Flick or Snap rolls

Flick rolls (called 'snap rolls' in the USA) are initiated by rapid pitch and yaw control inputs, causing one wing to partially stall whilst the other still flies - leading to instantaneous high acceleration in roll. This abrupt high energy translation makes the manoeuvre hard to study and hence difficult to judge accurately.










At the entry to the flick roll the aircraft MUST -

  • Abruptly pitch positive or negative to briefly set the wings at a critical angle and cause an immediate semi-stalled condition.
  • Yaw to unbalance the airflow between the wings, and so reduce the critical angle of one wing whilst increasing the other.
  • The initial 'nod' and yaw (can be together or made as a quick "one-two") must immediately produce rapid "auto-rotation". "Auto-rotation" means that one wing has a higher angle of incidence than the other, is in a stalled condition and thus causing high drag, whilst the other wing has a lower angle of incidence, is not stalled and is still providing lift. In true auto-rotation NO aileron is be required to initiate and drive the rolling motion -  if you see in-flick aileron applied you might believe that the aeroplane is not really flicking.
  • Throughout the flick-roll the aeroplane must remain auto-rotating by continued application of the initiating pitch and yaw control inputs. A translation to aileron rolling at any stage before the required angle of rotation has been completed would mean that the flick has ended early - a certain 1 point/5° downgrade.
  • At the correct angle of rotation the roll should cease abruptly, and the aircraft should continue along an axis closely parallel to the extended pre-roll axis. This stoppage must primarily be driven by reduction in the pitch angle and removal of the yaw to un-stall the wings and restore balanced flight, so once again any aileron applied to stop the roll is not the appropriate control.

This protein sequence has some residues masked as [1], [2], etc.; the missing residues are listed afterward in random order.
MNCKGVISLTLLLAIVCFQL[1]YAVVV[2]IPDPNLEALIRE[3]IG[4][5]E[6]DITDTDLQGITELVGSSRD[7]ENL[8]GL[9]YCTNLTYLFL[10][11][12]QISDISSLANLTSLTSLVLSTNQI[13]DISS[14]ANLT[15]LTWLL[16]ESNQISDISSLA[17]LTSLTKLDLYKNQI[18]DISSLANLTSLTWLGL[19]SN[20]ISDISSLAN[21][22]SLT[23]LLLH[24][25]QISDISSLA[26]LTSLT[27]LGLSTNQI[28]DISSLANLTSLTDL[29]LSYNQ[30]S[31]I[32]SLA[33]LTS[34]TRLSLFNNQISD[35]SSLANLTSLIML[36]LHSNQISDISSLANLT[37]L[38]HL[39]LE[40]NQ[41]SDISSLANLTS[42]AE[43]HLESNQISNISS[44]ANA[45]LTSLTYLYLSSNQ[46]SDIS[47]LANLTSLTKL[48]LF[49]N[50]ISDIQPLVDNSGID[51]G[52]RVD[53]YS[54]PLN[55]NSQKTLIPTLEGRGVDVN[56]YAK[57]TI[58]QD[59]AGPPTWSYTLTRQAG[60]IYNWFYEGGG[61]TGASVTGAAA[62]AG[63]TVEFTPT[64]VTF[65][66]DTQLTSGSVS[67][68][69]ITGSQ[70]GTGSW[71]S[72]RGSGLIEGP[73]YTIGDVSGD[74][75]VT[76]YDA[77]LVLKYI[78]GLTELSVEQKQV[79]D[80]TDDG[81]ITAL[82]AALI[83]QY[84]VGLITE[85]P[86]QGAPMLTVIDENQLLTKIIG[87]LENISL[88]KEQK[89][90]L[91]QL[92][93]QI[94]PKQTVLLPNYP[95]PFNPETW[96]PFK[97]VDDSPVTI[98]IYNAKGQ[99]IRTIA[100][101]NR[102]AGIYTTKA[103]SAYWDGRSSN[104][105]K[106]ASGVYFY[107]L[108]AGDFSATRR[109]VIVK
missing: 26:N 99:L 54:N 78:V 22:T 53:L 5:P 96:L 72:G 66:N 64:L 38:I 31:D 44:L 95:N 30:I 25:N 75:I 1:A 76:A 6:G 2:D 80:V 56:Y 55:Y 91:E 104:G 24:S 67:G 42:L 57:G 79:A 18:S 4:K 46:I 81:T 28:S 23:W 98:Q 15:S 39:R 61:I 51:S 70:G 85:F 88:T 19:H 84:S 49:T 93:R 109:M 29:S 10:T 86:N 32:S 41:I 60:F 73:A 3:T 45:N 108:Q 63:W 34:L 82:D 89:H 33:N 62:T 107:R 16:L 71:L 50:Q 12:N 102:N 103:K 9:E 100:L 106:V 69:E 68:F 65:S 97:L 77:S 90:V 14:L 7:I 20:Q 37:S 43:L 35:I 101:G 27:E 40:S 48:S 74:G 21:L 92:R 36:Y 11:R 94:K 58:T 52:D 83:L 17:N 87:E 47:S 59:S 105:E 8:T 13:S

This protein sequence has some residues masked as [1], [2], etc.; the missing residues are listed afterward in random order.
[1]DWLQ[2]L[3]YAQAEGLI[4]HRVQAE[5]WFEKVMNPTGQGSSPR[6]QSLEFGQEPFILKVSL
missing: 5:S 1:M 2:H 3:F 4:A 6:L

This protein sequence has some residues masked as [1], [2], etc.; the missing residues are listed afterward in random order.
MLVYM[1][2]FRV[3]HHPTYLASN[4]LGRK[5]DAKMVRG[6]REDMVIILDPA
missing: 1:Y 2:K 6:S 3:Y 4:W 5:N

• Check carefully that the last part of the auto-rotation is not turned into an aileron roll to assist accurate end-stop positioning, a commonly adopted ploy that must be penalised.


Flick-rolls happen so rapidly that it is your subjective 'perception' as to whether the two essential components - pitch and yaw - have been successfully applied to cause auto-rotation, and removed at the right moment to stop it. It is not possible to test the presence/absence of these ingredients from a video, so if you believe they were absent you must use the Perception Zero (PZ) rather than the Hard Zero (HZ).

  • If the stall is inadequate the aircraft will fly a 'barrelled' roll with both wings providing lift, and considerable sideways translation from the starting axis is likely - this MUST be given a Perception Zero mark (PZ).
  • Don't forget also to check that the manoeuvre you see is positive or negative - whichever one the sequence calls for. If it goes the 'wrong way' it must get a Hard Zero (HZ).
  • Aircraft characteristics vary a lot in their requirements for flick initiation, and with some modern types the pitch movement can be quite small. For a given change in pitch angle the tail will probably move further than the nose, so look for a tail movement towards the wheels for a positive flick (as in the diagram above of a one-turn positive flick in level erect flight) and away from the wheels for a negative figure.
  • However!  It is the duty of the pilot to show you a flick-roll that convinces you it has met the above criteria. If you are unconvinced then clearly your perception is that the manoeuvre has failed to meet the required criteria, and you must give a Perception Zero (PZ).
  • If you see a 'flick' that in your opinion is not primarily driven by pitch & yaw or where aileron input is an obvious factor in driving the roll, then you should give it a Perception Zero (PZ).
  • In every other important aspect the penalty to apply is the usual 1 point per 5° of inaccuracy observed.